The robbery attack is coming on the heels of another assult around Sagamu area of Ogun State, a few kilometres from Lagos in May. The incident also occurred in the afternoon, with the robbers dispossessing passengers of their belonging and raping two females in the bus.
In early April, Nigerians were thrown into shock following the ordeal of 42 pupils who were attacked by armed robbers along Sagamu/Benin Expressway. The pupils from Holy Rosary College, Enugu were attacked when their bus broke down at Ogere at about 11.30pm.
In July also, Brig. Gen. Sylvester Iruh (retd.) was stabbed to death along Lagos/Ibadan Expressway. The incident was initially thought to be an assassination until eyewitness accounts disclosed that other occupants of the car Iruh drove were robbed.
Robbery incidents are, however, not limited to Lagos alone. In 2010, a former governor of Kano State, former Communications Minister and former presidential aspirant under the Peoples Democratic Party, Alhaji Abubakar Rimi, died after an armed robbery attack on his way from Bauchi along Takai and Wudi Road on Easter Sunday night.
Rimi was said to have died from the shock of the attack, as he was reportedly not hurt during the incident. A group of armed robbers also shot two mobile policemen dead in Port Harcourt in May 2012.
These incidents further compounded the security challenge on that road and in the country in general. The sad fact is that many Nigerians now sleep and even walk around with their eyes and ears wide open. For those in Lagos metropolis, at the slightest sound, everyone takes to their heels.
To compound the problem, some armed robbers connive with security operatives and carry out the dastardly act in uniforms. Several times, Nigerians have been robbed, killed and maimed by armed robbers in uniforms.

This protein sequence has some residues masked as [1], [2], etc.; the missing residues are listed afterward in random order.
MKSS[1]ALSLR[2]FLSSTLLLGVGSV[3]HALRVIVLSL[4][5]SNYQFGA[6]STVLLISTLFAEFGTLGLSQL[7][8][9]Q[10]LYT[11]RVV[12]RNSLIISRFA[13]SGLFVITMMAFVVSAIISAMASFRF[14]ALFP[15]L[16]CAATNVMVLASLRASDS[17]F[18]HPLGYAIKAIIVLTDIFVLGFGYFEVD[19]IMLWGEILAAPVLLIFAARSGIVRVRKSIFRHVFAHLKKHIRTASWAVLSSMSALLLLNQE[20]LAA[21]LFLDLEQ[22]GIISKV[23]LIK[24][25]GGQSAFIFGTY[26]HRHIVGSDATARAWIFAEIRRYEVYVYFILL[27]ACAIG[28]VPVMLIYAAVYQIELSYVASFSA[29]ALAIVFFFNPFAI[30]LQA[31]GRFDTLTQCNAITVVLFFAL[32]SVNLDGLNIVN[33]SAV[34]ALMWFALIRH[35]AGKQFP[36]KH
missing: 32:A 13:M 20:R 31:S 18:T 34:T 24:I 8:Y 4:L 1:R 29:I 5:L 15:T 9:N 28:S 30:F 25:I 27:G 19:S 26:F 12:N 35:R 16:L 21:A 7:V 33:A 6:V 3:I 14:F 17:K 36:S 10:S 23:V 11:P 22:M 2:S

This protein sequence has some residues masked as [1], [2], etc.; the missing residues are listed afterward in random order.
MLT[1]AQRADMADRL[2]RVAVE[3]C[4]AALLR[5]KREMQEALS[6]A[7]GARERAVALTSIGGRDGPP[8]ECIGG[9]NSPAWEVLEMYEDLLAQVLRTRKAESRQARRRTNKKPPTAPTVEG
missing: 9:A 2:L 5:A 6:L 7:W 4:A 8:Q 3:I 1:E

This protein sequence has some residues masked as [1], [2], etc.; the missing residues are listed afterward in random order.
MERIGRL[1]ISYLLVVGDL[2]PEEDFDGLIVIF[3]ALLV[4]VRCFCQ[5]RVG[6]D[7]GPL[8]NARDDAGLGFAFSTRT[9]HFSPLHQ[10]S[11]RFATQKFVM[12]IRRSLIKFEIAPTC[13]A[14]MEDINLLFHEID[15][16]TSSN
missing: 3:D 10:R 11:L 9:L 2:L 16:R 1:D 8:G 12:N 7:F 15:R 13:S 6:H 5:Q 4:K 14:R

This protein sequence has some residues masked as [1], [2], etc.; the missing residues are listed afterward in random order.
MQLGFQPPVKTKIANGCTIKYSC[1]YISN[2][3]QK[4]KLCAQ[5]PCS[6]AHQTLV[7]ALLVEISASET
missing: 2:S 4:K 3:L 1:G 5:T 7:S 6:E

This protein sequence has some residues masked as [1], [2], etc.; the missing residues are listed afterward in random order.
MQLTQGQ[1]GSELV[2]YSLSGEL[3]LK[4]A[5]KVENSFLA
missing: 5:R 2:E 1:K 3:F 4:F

In February 2012, there was a report of robbers dressed in mobile police uniforms, pretending to be rendering essential services on the expressway while their plan was to attack travellers. They succeeded several times.
In 2009, a report indicated that Oyo, Imo and Ogun, states mostly experienced armed robbery cases in the country. Others are Kano, Cross River, Rivers and the Federal Capital Territory.
The crime figures, contained in the 2008 Report of the National Bureau of Statistics, were based on cases reported to the police as at the end of 2007.
In recent times however, there has been resurgence, reminiscent of the Lawrence Anini era in the mid 80s when Nigerians – especially those in the then Bendel State – lived in constant fear of attacks.
More worrisome is the fact that armed robbery is no longer limited to homes and banks alone but has now been extended to include even poor commuters; with a daily increase in occurrence. From January 2012, armed robbery has been on the increase; from homes to banks, offices and even the high ways where commuters are made to pay for the frustration of some youths.
In July 2012 the Lagos State Commissioner of Police, Umar Manko, in his bid to allay the fears of Lagos residents, said no fewer than 224 suspected armed robbers had been arrested by the Lagos State Police Command in the first half of the year..
Manko was quoted as saying that the arrest of the ring leaders of the various robbery gangs in the state was one of the biggest achievements of the command during the period under review. He added that160 guns and 948 rounds of ammunition were recovered from the suspected armed robbers who had been terrorising the state.
Yet, despite the report, Sunday’s incident has continued to fuel this fear.